A few weeks ago, in a meeting with Minister of Trade and Industry Rachid Mohamed Rachid, I asked how the uncertainty over Egypt’s future leadership was affecting investment in the country–a portfolio Rachid has overseen since the departure of Mahmoud Mohieldin for the World Bank.
As expected, the minister dismissed political concerns as besides the point: foreign companies, he said, were investing in Egypt, pouring millions of dollars into glass factories and cement plants and agri-business and countless other sectors. Mr. Rachid, whose own background as former chairman of Unilever Egypt is in consumer goods, argued that companies were not coming to Egypt to engage in speculation on real estate or the stock market, but to build a presence over several decades to take advantage of a large domestic market with a growing middle class. They are in it for the long-term, and are not worried about the short or medium term political horizon.
In last week’s National Democratic Party conference, the message was similar: the economy, not politics, held center stage. Ministers announced that they wanted to redouble their efforts at economic reform, through launching a second phase of new laws and regulations to achieve the 8 percent growth president Hosni Mubarak is targeting. Politics–specifically, the nomination of a candidate for the September 2011 presidential election–will be dealt separately at a later date.
Perhaps the top priority of those currently in the cabinet is simply to implement the policies they have worked on, in some cases, for decades. It’s sobering to be reminded that the person who is perhaps responsible for some of the most important economic shifts of the last decade, Minister of Finance Youssef Boutros-Ghali, has been toiling away as a high-level policy functionary since 1989. YBG, as he is often called, fought numerous political battles from different positions to get his ideas implemented, as well as placing his protégés, such as Mohieldin, in positions of influence. The story of the past decade has been the triumph of his viewpoint.
If you talk to economic policymakers or businesspeople, there is a sense of growing tire with the endless speculation over the identity of Egypt’s next president. But there is also widespread agreement over the direction of economic policy–subsidy reform, a greater role for the private sector, deregulation of energy industries, cutting red tape, lowering tariffs and other measures that have taken place. Many see these changes in the economic structure of the country more important than any argument about who will be president. The thinking is that there are more important problems: failing education, high unemployment, a trade balance that sees millions leave the country, poor infrastructure that is hurting the competitiveness of Egyptian businesses, and more.
The political process, on the other hand, is so opaque that many seem to have simply given up on trying to guess. It is widely held that no matter who the next president is, many of the economic policies will be going in the same direction as the same ones planned today that are endorsed by the World Bank and the International Monetary Fund, and are being financed by the European Union, the African Development Bank and countless other lenders and donors. At most, the difference between a Gamal Mubarak or Omar Suleiman or Ahmed Shafiq or any other candidate will be one of pace, not direction. Likewise, no likely candidate would be expected to take Egyptian foreign policy in a direction that would scare off foreign investors, isolate Egypt in the global economy or risk bringing it under the type of punishing sanctions now being imposed on Iran because of its nuclear program.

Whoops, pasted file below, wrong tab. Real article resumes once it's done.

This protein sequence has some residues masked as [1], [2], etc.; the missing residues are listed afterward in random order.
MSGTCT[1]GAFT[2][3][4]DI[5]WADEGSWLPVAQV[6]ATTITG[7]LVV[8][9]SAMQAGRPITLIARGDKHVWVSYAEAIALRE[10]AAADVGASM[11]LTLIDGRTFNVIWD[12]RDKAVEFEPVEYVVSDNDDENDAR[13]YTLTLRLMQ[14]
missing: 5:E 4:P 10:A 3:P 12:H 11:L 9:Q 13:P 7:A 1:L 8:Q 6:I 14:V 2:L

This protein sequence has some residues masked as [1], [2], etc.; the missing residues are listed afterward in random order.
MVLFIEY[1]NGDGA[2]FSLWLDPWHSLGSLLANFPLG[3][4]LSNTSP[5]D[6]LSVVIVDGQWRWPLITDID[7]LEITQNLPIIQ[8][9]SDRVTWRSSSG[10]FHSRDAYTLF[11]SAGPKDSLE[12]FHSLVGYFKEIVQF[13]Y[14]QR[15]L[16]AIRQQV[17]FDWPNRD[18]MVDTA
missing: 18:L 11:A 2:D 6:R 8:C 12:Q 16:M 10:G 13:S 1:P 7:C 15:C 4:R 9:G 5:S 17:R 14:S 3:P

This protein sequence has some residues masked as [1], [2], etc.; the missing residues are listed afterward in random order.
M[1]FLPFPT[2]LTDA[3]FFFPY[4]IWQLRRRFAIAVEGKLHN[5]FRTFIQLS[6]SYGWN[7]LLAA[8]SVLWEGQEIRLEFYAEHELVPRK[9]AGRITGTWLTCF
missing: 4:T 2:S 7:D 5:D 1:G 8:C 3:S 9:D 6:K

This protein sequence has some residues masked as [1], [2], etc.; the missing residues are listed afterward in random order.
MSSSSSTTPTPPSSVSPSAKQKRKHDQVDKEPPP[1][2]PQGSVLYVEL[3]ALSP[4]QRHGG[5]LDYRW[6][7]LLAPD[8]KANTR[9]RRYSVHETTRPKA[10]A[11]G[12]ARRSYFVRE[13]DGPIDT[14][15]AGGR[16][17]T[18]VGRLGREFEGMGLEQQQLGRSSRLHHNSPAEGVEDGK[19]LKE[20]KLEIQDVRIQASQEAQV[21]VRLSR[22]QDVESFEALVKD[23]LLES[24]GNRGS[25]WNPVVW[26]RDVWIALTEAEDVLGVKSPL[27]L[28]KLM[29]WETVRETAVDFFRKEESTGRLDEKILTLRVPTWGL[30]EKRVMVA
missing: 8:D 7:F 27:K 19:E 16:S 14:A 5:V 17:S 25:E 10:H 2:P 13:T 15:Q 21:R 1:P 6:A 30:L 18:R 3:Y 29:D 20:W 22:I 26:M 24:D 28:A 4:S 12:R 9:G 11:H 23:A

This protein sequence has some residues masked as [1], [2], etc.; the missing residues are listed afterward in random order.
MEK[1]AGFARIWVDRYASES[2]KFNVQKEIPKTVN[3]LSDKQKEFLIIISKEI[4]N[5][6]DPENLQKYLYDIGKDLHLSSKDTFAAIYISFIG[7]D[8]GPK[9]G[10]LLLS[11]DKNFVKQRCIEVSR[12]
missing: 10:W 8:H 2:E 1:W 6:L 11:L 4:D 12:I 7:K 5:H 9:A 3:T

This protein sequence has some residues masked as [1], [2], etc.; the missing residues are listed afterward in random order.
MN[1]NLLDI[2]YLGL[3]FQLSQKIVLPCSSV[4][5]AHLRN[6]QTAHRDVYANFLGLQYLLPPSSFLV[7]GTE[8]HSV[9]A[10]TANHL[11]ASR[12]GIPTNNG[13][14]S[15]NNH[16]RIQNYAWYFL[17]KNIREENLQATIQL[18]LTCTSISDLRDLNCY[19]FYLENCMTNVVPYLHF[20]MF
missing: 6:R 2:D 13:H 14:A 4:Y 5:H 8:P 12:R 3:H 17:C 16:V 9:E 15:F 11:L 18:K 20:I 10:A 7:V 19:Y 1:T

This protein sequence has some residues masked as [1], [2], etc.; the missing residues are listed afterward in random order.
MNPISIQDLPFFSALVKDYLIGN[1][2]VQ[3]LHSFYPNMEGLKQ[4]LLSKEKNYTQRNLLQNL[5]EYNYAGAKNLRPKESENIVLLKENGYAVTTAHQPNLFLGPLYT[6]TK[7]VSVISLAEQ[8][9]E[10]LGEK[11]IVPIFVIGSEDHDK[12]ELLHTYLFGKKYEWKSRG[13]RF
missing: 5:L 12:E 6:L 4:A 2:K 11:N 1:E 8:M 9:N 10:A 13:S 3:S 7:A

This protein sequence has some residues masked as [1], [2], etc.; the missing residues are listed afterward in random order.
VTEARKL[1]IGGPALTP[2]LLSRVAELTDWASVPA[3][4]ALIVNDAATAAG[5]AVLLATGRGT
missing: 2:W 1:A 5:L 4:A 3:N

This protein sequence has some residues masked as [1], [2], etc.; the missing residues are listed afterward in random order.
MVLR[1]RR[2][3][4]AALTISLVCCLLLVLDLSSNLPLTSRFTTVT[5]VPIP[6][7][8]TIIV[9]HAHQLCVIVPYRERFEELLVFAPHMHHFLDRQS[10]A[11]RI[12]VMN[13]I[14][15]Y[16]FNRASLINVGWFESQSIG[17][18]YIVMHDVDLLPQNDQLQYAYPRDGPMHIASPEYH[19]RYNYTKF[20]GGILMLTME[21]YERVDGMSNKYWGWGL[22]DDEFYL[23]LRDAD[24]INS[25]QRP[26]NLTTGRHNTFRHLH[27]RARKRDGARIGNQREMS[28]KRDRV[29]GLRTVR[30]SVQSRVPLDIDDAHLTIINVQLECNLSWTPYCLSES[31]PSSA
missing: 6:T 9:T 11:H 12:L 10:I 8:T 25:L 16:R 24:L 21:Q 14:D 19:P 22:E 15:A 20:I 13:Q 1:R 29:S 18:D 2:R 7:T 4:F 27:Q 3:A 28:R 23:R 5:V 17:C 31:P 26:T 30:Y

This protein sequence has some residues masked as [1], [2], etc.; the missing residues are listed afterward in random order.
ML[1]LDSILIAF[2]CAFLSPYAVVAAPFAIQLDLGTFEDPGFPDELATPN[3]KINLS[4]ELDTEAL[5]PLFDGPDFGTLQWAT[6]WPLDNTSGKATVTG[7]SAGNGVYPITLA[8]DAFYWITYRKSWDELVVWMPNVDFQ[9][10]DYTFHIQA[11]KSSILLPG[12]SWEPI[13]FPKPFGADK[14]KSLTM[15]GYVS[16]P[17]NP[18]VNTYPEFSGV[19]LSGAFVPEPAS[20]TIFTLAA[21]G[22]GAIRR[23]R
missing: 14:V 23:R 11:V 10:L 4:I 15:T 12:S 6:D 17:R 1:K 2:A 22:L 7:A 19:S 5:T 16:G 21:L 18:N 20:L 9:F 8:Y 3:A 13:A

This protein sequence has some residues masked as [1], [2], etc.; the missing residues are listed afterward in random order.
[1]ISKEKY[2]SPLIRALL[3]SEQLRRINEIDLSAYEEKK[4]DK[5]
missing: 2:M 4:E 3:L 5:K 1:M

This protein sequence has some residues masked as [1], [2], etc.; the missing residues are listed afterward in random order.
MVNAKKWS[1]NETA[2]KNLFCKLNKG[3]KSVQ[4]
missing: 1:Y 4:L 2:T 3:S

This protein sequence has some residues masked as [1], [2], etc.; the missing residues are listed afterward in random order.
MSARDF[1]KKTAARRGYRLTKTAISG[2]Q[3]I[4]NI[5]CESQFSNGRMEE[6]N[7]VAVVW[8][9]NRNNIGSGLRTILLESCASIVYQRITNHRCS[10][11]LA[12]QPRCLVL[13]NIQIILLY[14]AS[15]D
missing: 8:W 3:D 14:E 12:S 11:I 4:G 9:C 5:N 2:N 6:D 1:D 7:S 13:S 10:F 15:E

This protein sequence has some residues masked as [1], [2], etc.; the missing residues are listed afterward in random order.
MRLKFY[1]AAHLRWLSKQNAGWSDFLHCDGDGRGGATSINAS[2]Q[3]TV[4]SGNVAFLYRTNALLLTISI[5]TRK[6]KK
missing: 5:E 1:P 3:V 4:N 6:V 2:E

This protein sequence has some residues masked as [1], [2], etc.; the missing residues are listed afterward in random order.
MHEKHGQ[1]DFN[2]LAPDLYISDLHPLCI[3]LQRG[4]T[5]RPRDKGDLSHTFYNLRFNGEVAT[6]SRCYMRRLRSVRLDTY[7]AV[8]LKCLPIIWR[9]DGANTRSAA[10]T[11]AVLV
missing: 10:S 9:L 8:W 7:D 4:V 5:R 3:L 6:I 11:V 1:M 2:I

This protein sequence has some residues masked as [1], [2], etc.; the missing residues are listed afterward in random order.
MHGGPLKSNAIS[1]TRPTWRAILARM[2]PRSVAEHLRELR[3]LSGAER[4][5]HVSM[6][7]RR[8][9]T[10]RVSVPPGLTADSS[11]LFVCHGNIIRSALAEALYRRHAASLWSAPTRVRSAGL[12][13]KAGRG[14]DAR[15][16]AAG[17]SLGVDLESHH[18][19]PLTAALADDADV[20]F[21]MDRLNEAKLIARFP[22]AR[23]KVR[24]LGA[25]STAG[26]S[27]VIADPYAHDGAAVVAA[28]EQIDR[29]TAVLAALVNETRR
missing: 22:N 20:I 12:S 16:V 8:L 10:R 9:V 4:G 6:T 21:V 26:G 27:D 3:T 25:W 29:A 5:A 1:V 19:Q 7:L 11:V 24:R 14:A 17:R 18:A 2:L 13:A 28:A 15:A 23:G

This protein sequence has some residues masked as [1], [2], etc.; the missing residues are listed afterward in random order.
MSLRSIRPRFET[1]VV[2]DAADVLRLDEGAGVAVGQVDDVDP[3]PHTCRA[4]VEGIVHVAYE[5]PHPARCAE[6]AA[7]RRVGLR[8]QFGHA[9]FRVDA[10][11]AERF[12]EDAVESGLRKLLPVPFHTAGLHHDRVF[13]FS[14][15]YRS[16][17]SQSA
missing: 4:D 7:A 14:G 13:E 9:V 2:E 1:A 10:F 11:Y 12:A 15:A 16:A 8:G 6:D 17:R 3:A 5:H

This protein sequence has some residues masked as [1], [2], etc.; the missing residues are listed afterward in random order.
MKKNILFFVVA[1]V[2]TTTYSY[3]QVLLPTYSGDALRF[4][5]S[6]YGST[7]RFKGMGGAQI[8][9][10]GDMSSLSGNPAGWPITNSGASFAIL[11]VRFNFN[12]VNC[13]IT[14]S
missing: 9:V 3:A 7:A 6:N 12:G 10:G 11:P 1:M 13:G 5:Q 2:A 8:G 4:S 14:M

It is striking that, at a time when many of the world’s most advanced economies are facing major policy choices concerning their economies–the UK’s drastic cuts, Spain and Greece’s unmanageable debt, the US’ massive public deficit, France’s pension reform–and with all the public upheaval these entail, Egypt is proceeding on a track laid down before the global financial crisis. Many of the reforms already implemented were necessary and have worked out well. Others, such as pension reform and the coming health insurance law, will take years to be fully implemented. Some, like making mortgages widely available, may revolutionize home ownership for the middle class–a middle class that is growing and whose tastes are rapidly changing, if the arrival of supermarket chains, giant furniture retailers and international fashion labels are anything to go by.
In this brave new world, the economic reformists are proposing, everything keeps on getting better. Many economic policymakers around the world would envy their Egyptian counterparts' position: sheltered from politics by a police state, they can implement their strategies unimpeded by protests or a strong opposition.
But we can see where this model leads in Tunisia, a country that thanks to its small size and good education levels was able to develop a sizable middle class that is more prosperous than any in the Arab World outside the oil-rich countries. Raw economic figures are not everything: in Tunisia, while being comparatively better off, a moribund and extremely corrupt political scene is driving protests that are only about economic issues on the surface. What started out as a protest by unemployed graduates has brought in people from all walks of life to rant against an absurdly repressive political system and rampant corruption, notably in the ruling family.
Deep down, economic well-being is not merely about absolute facts and figures: it is also about a sense of justice about the distribution of income and opportunity. Egypt’s economic reformists may be generating higher levels of growth and more jobs, but, without a political vision, are they generating a sense of optimism about the future?